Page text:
The first thing to know is that natural gas is New York’s main source of energy, at 1,280 Trillion Btu, or double what second place gasoline offers. Secondly, in 2018, natural gas led and generated 40% of New York’s electricity. You’re right: The story of a gas devouring state having anti-gas policies is predictably one that doesn’t end well

The planned closure of Indian Point in 2021 signals little hope for nuclear, and hydro power also face retirements since the fleet’s average age is almost 60 years old. So ultimately, New York’s energy future lies in an old fashioned shootout between gas, wind, and solar power. The reality though is that all three will be important, in many ways working together, with gas remaining the linchpin.

Looking forward, however, I'd continue to bet on natural gas. At some 5 GW, New York has added more five times more gas capacity than all other sources combined over the past decade. Gas is now over half of the state's total power capacity. Just recently, the 0.650 Bcf/d Constitution pipeline was given new life when FERC ruled 4-0 that state regulators had waived the authority under the Clean Water Act "to issue or deny a water quality certification."

Today, wind (3%) and solar (1%) provide 4% of the state’s electricity. Scaling up so much renewables to displace gas will not be as easy as some are claiming. Onshore wind, for instance, the longtime go-to source for more renewable power, will not be leaned on all that much. For example, the new law calls for New York to have 6 GW of installed solar power capacity by 2025 from about 1.7 GW now, and 9 GW of offshore wind power by 2035 from zero now. This would still be well below the 20 GW that gas has now.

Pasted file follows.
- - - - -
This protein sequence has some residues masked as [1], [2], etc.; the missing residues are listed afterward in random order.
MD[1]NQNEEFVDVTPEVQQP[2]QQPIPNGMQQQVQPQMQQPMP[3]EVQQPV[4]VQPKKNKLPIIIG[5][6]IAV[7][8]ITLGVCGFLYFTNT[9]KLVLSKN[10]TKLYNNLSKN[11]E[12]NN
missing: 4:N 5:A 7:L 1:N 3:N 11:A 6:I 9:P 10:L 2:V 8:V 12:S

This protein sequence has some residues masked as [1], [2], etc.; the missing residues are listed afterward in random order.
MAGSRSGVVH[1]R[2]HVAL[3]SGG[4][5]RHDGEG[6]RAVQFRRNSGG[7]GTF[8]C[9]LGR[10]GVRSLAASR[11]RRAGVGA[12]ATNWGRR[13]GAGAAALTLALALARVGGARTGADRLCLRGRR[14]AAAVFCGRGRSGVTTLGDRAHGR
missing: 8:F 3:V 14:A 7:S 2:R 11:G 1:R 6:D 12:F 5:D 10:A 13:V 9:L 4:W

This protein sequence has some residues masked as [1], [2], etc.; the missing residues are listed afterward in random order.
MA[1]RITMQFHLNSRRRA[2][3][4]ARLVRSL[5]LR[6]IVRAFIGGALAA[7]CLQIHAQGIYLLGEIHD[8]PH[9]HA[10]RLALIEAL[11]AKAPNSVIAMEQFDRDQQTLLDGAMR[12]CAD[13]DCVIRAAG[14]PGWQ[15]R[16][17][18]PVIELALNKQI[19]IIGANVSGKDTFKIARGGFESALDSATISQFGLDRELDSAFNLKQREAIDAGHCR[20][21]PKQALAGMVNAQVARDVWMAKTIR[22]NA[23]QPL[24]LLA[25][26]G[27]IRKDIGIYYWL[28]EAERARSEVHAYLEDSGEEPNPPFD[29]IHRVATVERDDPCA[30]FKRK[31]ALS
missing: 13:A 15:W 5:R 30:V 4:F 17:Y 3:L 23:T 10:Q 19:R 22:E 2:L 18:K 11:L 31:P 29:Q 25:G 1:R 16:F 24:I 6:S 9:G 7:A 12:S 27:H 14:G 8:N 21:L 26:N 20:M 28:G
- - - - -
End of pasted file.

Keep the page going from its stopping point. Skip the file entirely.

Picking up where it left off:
Offshore wind is getting more pushback from environmentalists than commonly gets reported. For example, offshore projects are being fought by the Long Island Commercial Fishing Association and commercial fishing groups from New Jersey, Rhode Island, and Massachusetts. Importantly, the U.S. Department of Energy projects basically no offshore capacity being added anywhere. With New York as the fourth cloudiest state in the country, solar power might disappoint more than anticipated as well.